In an interview with Kathleen Cleaver, who worked as the communications secretary for the party —which meant she handled how information about the party was conveyed whether it was, posters, newspapers, or word of mouth— said that for many years Black women were told that only white women were beautiful, and that even Black men would think white women were more attractive. But Cleaver also mentioned that Black women were more aware and prouder of their natural appearance, most likely in connection to the group’s rising influence. She even asked some of the male front runners in the group about it, and they said a woman’s place was equal to theirs. Varda reflected on the film’s feminism after the release and said, “A lot of men had been thinking for us. Marx did. Engels did. These people did beautifully. Yet, maybe we need to get through Marx, for Marx doesn’t give the keys and answers for us women… If men want to join, leave the door open. They can listen”. Indeed, the Black Panther party philosophy did not use gender as a discriminatory factor, for it was them as one against their oppressors.


Kathleen Cleaver laughing during her interview.


Truthfully, I shed a few tears watching this, although it was not a pessimistic film. The documentary made me incredibly sad, seeing that many of the same things they were fighting for, we are still fighting for today, fifty-two years later. For instance, in the film they chant ‘Free Huey!” over and over, but the two words meant more than just freeing their imprisoned brother; they also constituted a togetherness and the bigger picture of receiving personal, political, and social freedom for every member of the Black community. I instantly thought of the more recent phrase, “I can’t breathe” and how it represents everything that “Free Huey” did, and maybe even more, now. In rather recent events with the passing of George Floyd and following riots, it really shows how jaded many of us have become with the injustices made against the Black community.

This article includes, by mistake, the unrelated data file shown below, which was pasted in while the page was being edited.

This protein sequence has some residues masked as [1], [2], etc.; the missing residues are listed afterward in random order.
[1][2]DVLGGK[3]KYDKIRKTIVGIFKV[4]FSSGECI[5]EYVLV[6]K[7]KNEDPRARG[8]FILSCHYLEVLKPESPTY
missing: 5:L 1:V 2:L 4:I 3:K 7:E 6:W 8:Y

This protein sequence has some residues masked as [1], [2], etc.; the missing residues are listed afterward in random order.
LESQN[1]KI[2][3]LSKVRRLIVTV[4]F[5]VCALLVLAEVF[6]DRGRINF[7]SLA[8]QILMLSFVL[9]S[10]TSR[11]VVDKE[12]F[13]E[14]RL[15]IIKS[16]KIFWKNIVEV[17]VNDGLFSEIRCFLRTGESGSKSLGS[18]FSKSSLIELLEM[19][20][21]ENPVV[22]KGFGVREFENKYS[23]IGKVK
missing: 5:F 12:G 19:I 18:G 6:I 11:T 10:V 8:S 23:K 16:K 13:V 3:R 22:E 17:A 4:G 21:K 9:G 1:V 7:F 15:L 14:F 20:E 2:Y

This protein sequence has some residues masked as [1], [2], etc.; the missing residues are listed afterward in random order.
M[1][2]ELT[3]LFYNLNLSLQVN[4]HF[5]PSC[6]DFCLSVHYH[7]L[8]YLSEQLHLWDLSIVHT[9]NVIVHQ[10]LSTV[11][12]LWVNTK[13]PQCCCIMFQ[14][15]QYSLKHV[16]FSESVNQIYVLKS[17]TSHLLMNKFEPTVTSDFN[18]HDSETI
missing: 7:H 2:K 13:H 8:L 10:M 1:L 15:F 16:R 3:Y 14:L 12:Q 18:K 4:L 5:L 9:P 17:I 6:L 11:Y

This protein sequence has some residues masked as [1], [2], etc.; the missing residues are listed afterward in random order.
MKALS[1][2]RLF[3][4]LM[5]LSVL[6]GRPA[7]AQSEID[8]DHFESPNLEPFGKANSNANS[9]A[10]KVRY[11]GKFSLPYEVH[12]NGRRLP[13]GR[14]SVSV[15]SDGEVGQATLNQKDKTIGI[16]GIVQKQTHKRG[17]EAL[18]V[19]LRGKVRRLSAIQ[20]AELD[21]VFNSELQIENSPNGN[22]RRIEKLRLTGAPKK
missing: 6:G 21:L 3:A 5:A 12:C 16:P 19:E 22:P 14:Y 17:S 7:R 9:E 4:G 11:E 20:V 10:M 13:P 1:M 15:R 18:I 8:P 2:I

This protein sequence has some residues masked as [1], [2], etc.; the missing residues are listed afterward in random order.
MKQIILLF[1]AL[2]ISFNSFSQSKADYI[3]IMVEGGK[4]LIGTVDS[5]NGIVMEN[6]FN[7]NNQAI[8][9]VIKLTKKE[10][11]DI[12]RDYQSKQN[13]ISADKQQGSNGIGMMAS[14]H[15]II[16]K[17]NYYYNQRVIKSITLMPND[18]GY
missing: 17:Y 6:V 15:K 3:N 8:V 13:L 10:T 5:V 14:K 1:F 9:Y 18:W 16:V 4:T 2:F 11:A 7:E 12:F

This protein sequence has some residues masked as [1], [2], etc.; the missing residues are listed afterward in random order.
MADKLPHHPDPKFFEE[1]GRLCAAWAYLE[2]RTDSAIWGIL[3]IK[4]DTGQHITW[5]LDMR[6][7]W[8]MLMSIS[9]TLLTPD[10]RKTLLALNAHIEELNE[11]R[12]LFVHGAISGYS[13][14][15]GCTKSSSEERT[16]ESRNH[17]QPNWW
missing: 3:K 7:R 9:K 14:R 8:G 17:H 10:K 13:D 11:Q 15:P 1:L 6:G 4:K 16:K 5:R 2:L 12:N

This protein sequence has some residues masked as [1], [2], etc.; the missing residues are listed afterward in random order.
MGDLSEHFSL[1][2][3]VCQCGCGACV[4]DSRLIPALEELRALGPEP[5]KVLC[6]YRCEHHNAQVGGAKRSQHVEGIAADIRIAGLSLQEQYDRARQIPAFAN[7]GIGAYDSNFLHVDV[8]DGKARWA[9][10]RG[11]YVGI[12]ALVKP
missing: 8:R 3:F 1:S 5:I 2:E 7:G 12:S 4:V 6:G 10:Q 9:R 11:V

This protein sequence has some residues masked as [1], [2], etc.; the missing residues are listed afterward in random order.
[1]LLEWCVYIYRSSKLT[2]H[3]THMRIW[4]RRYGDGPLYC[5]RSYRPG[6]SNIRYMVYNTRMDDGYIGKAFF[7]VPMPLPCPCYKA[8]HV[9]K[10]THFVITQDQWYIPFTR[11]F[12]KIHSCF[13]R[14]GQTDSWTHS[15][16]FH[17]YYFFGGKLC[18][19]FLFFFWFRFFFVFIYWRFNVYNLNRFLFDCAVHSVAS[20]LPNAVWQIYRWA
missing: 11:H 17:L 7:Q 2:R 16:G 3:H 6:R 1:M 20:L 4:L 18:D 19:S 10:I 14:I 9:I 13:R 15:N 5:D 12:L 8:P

Much like the Black Panther Party, a more modern group surrounded around the phrase “Black Lives Matter” was created to vocalize the stigma and hardships around Black issues and Black people. While the Black Lives Matter (BLM) movement has relatively remained similar to the Black Panther party in terms of goals and motivations, the name had to be changed, but not because the name had already been previously used; the Black Panther party name will always have significant cultural meaning in history. It is because we have come to a point, as a society, where the change that needs to happen has become so overlooked and overdue that we must bluntly say, “Black Lives Matter.”

When the BLM movement recently sparked again, there was some controversy with those who disagreed with what the movement believed in, and “All Lives Matter” became a counter phrase. Not all of those who used the saying used it out of spite. Some have simply looked passed the disparaging context and used it to say, no matter who we are or what we look like, we are all human beings and should be treated as such. Yet, with the immense divide in our country growing over the last few years, 2020 has particularly tipped the scales and made racial disparities in the U.S. glaringly obvious. The building tension between both sides in the U.S. finally boiled over when George Floyd passed away. The saying, “All Lives Matter” lost most of the seemingly innocent context many tied to it, and it became used as hate speech towards the BLM movement.


Protesters at a Black Lives Matter rally.


I cannot dictate the exact reasons why those who believe in saying, “All Lives Matter”, use the phrase, but nonetheless, I would like you to look back in U.S. history and think about all of the injustices done to Black people or any person of color. Still, I am learning about the right terminology, perspectives, and trying to develop my own awareness about political issues and topics such as Black Lives Matter. This video presents an understanding perspective between a Black man and a group of police officers, which I found very informative and non-aggressive, from either side.

Even though Varda passed on March 29, 2019 at ninety years old, I wonder what she would say knowing that she filmed something on nearly the exact same subject, decades ago. I wonder if she would think society had progressed at all. Maybe, she would make another open and honest documentary that future generations would view, and hopefully be able to say, “Wow, look at how far we’ve come.” With her feminist education and knowledge about how to respectfully portray a radical, complex political issue, Varda has once again blown my mind, even though the film was just shy of half an hour long. Her impact on the French New Wave will not be forgotten and surely her films will continue to be an enlightenment to others, like they have been for me. I have learned through her films and legacy that sometimes it’s not about trying to create the reality you want to live in, but realizing and becoming more aware of the reality you currently exist in; understanding that you can fight for an honest, positive change, right here, right now.